Archive for August 15th, 2012

15th August
2012
written by Kate Seif

This summer, we’ve heard a  lot about how there may not be enough funding in fiscal year (FY) 2013 to cover all Continuum of Care renewals within HUD’s McKinney-Vento Homeless Assistance Grants. With the release of the CoC interim rule (HEARTH Regs) and the prolonged August congressional recess and seeming quiet from Capitol Hill, it is easy to forget that this short-funding remains a very real possibility.

Fortunately, there’s still plenty we can do about it! The House’s proposed funding level for the McKinney program of $2.005 billion – aka the increase that isn’t really an increase – is not yet finalized. Anyone concerned about potential funding cuts to their CoC program should act now! Members of Congress are home in their states and districts until Monday, Sept. 10, so advocates and any concerned stakeholders have a perfect opportunity to show them the positive impact these programs are having in their districts!

Conduct a Site Visit!

The Congressional Management Foundation recently reported that Members of Congress rate site visits (tours of or visits to local, federally-funded programs) as one of the most valuable ways to collect constituent views and information. Take this opportunity to join the McKinney Site Visit Campaign and invite your Member of Congress to tour your McKinney-funded program!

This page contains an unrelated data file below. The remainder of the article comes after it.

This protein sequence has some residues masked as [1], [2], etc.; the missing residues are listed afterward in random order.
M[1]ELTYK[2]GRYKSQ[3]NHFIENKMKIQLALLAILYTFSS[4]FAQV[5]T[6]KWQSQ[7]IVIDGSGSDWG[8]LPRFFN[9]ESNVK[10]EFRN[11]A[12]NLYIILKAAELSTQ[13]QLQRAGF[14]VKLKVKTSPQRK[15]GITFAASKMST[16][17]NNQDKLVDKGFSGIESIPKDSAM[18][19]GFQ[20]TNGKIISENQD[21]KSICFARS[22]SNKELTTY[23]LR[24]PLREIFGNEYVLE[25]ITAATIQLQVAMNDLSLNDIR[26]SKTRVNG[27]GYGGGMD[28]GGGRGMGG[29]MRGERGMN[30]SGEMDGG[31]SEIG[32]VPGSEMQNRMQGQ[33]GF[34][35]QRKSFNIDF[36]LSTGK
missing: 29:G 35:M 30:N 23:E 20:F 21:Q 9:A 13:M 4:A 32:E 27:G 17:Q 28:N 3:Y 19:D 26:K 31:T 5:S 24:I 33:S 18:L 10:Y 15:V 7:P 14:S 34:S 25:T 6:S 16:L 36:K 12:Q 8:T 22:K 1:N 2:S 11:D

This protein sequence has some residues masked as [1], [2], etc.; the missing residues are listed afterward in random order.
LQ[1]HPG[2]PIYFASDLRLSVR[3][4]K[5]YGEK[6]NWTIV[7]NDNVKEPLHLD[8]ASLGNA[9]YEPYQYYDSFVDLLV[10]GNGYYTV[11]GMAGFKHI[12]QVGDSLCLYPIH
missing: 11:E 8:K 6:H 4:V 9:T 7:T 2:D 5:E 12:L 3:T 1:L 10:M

To help you plan and execute your visit, we’ve created a website where you can find sample materials and a recording of a webinar held on Thursday, August 2, which included funding updates on the McKinney program and tips and tricks for a successful site visit. Our site visit toolkit includes a checklist to give you an idea of what you might need when planning your visit. In addition, the Alliance is here to help! Just email me with any questions or other requests!

Get on the Map!

To show that this is really a national effort, we have created a map that includes markers on the communities planning or conducting a site visit. A few site visits have already been scheduled! If you’d like to conduct a site visit and get on the map, let me know! If your community or organization is already planning on conducting a visit, but it’s not included on the map, let me know and I’d be more than happy to include it!